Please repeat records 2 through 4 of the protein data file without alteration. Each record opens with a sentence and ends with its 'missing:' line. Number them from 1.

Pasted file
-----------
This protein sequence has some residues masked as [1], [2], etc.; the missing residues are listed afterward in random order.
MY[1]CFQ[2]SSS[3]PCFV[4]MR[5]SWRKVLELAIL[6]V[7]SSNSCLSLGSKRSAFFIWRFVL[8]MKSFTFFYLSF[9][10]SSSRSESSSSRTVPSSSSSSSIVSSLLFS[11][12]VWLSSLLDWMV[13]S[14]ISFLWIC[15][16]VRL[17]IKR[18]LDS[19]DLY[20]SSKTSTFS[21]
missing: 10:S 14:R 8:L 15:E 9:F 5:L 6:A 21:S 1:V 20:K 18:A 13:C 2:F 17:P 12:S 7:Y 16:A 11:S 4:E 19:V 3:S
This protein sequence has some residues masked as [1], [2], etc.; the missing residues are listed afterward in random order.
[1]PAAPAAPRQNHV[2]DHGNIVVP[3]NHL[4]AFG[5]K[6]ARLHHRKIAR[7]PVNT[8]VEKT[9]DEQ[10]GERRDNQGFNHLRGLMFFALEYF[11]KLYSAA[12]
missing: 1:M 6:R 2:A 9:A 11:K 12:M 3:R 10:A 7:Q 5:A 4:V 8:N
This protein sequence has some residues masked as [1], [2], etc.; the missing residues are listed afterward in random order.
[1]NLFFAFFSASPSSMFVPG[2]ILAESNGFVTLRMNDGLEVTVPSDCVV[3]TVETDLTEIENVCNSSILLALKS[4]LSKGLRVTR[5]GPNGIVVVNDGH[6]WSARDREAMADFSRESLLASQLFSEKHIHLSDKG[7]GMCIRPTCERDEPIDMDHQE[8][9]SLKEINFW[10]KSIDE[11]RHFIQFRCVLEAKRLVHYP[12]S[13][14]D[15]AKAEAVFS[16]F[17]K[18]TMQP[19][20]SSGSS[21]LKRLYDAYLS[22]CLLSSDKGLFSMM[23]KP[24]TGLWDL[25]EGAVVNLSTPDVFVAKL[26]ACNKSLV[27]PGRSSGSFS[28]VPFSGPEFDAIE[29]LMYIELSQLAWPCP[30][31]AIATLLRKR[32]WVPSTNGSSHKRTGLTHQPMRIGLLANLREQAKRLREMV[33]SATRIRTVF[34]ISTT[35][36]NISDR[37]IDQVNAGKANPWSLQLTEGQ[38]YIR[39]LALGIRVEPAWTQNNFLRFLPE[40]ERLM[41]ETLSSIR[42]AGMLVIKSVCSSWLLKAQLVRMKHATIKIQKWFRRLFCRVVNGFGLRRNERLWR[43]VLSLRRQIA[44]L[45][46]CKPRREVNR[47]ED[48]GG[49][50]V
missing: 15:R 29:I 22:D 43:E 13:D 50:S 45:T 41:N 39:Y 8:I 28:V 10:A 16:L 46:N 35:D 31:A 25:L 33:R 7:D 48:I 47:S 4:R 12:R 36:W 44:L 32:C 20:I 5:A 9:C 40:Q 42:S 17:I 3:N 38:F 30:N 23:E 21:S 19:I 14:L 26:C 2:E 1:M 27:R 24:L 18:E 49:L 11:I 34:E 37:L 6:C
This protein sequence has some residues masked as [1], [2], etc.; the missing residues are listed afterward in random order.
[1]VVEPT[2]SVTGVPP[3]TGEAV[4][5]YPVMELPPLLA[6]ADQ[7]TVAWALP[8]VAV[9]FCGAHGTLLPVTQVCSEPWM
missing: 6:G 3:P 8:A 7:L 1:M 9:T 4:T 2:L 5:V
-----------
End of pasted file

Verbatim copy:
This protein sequence has some residues masked as [1], [2], etc.; the missing residues are listed afterward in random order.
[1]PAAPAAPRQNHV[2]DHGNIVVP[3]NHL[4]AFG[5]K[6]ARLHHRKIAR[7]PVNT[8]VEKT[9]DEQ[10]GERRDNQGFNHLRGLMFFALEYF[11]KLYSAA[12]
missing: 1:M 6:R 2:A 9:A 11:K 12:M 3:R 10:A 7:Q 5:A 4:V 8:N
This protein sequence has some residues masked as [1], [2], etc.; the missing residues are listed afterward in random order.
[1]NLFFAFFSASPSSMFVPG[2]ILAESNGFVTLRMNDGLEVTVPSDCVV[3]TVETDLTEIENVCNSSILLALKS[4]LSKGLRVTR[5]GPNGIVVVNDGH[6]WSARDREAMADFSRESLLASQLFSEKHIHLSDKG[7]GMCIRPTCERDEPIDMDHQE[8][9]SLKEINFW[10]KSIDE[11]RHFIQFRCVLEAKRLVHYP[12]S[13][14]D[15]AKAEAVFS[16]F[17]K[18]TMQP[19][20]SSGSS[21]LKRLYDAYLS[22]CLLSSDKGLFSMM[23]KP[24]TGLWDL[25]EGAVVNLSTPDVFVAKL[26]ACNKSLV[27]PGRSSGSFS[28]VPFSGPEFDAIE[29]LMYIELSQLAWPCP[30][31]AIATLLRKR[32]WVPSTNGSSHKRTGLTHQPMRIGLLANLREQAKRLREMV[33]SATRIRTVF[34]ISTT[35][36]NISDR[37]IDQVNAGKANPWSLQLTEGQ[38]YIR[39]LALGIRVEPAWTQNNFLRFLPE[40]ERLM[41]ETLSSIR[42]AGMLVIKSVCSSWLLKAQLVRMKHATIKIQKWFRRLFCRVVNGFGLRRNERLWR[43]VLSLRRQIA[44]L[45][46]CKPRREVNR[47]ED[48]GG[49][50]V
missing: 15:R 29:I 22:D 43:E 13:D 50:S 45:T 41:N 39:Y 8:I 28:V 10:A 16:L 46:N 35:D 31:A 25:L 33:R 7:D 48:I 47:S 4:R 12:R 36:W 44:L 32:C 20:I 5:A 9:C 40:Q 42:S 17:I 3:N 38:F 30:N 23:E 21:S 19:I 14:L 26:C 2:E 1:M 27:R 24:L 18:E 49:L 11:I 34:E 37:L 6:C
This protein sequence has some residues masked as [1], [2], etc.; the missing residues are listed afterward in random order.
[1]VVEPT[2]SVTGVPP[3]TGEAV[4][5]YPVMELPPLLA[6]ADQ[7]TVAWALP[8]VAV[9]FCGAHGTLLPVTQVCSEPWM
missing: 6:G 3:P 8:A 7:L 1:M 9:T 4:T 2:L 5:V